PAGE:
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Wedding 101

Beginning Your Production:  Choosing the Time of Your Wedding

     The date, day of the week, and time you choose for your wedding reception will have a major impact on the overall success of your big day.  Anyone who has planned a wedding (and there are great providers around here, you are lucky to have so much quality to choose from), or planned one with me before (and there have been many) will tell you that I commonly refer to it as a movie production.  It's a big, expensive (no matter your budget, you are maxing it out) event that takes a ton of planning- and you only get one take.  In terms of planning the timing for your wedding, it is also similar to a movie production.  Think about it, why are so many blockbusters released during the summer months?  It's because they know that school is out, and kids tend to see movies repeatedly, so they can increase ticket sales.  In this article, we'll explore some pros and cons to think about when choosing the date and time of your wedding and reception. 



     Saturday night is the most popular time for wedding receptions.  This is due to many reasons, such as most guests having that day and the next day off; and people tend to be more relaxed and receptive at Saturday night receptions.  There are some cons to consider when planning a reception for Saturday night, let's talk about a few.  Making sure that your ceremony does not take place at too early an hour will leave less likelihood for there to be a large gap in time before the reception.  Depending on where your reception takes place, you may be limited as to how late in the day you are allowed to hold the ceremony.  Something we like to suggest is that if you know there will be a gap in time between the ceremony and reception, provide information on things to do in the area and ways people can fill the time.  If anything, make sure that you tell your guests in advance that there will be a gap in time.  Don't surprise them.  That said, it's always best to hold your reception immediately after your ceremony takes place.   As many people know already, many venues book up Saturday nights 18 months, sometimes 2 years out (even more if your date falls is a popular one).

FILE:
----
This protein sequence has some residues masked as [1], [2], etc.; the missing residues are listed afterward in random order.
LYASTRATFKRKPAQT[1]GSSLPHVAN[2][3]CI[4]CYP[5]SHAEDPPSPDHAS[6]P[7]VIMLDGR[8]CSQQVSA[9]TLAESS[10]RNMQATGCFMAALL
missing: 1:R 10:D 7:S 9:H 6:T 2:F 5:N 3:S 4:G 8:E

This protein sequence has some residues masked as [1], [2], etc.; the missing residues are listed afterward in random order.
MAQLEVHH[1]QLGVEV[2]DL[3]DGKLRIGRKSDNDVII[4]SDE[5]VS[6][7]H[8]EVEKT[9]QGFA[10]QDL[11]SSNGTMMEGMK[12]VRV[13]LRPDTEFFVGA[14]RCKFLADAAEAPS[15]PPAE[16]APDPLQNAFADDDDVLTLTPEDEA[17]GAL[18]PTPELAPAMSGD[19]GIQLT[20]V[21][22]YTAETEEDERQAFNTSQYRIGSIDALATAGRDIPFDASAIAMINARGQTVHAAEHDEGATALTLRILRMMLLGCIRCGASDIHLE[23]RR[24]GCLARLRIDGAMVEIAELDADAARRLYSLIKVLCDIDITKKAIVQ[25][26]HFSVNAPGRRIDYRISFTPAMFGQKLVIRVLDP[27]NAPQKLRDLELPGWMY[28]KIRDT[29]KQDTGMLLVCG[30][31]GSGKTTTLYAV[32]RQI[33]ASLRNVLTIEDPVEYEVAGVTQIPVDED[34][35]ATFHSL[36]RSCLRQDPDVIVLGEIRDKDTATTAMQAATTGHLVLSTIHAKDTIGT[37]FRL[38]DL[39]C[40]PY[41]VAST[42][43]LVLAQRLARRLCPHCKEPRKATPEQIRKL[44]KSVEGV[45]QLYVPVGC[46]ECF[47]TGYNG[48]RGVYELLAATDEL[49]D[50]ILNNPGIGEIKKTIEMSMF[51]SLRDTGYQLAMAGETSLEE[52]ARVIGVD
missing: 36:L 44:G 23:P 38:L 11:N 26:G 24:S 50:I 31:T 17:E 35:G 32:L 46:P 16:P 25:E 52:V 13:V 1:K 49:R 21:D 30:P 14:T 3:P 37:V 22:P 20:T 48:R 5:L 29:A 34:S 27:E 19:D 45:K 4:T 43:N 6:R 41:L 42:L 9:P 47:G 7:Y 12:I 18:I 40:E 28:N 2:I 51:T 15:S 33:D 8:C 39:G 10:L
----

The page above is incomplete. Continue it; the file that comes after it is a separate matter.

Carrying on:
This is also a great option for your wedding reception.  It shares pretty much the same benefits as a Saturday night reception, often without the gaps in time between the ceremony and reception.  Many venues offer a discount from Saturday night weddings because they like to knock out two weddings in a day and cash in.  Another benefit is that you and your guests can go out and enjoy the town afterwards, thereby pretty much continuing the good time!

     Some things to think about when planning a Saturday afternoon reception is that people tend to not dance as much during the daytime. 

People may have kids with them during the day, drink less during the day, and tend to generally relax more at night.   I've been a wedding DJ

Saturday afternoons and evenings are the best and most popular days for weddings.

for over 15 years, and while people do dance during the day, more people feel

comfortable dancing the in the darkness.  Don't get me wrong, a well planned

affair with good entertainment and planning can definitely block out the sunlight from any reception!

     Your venue may limit the time allowed for your recpeption.  Many of them have evening weddings (that they charged more money for) coming in, and need to start preparing.  This can have an obvious effect in terms of time for guests to dance, especially considering the fact that delays are the unfortunate nature of the beast at weddings. 

     Guests may feel inclined to leave a bit early at Saturday afternoon receptions.  Some people make plans for Saturday night, others may just want to be home relaxing on their days off.  People leaving early can have an effect on the reception, but there's a lot one can do to prepare and minimize the impact of an early exodus.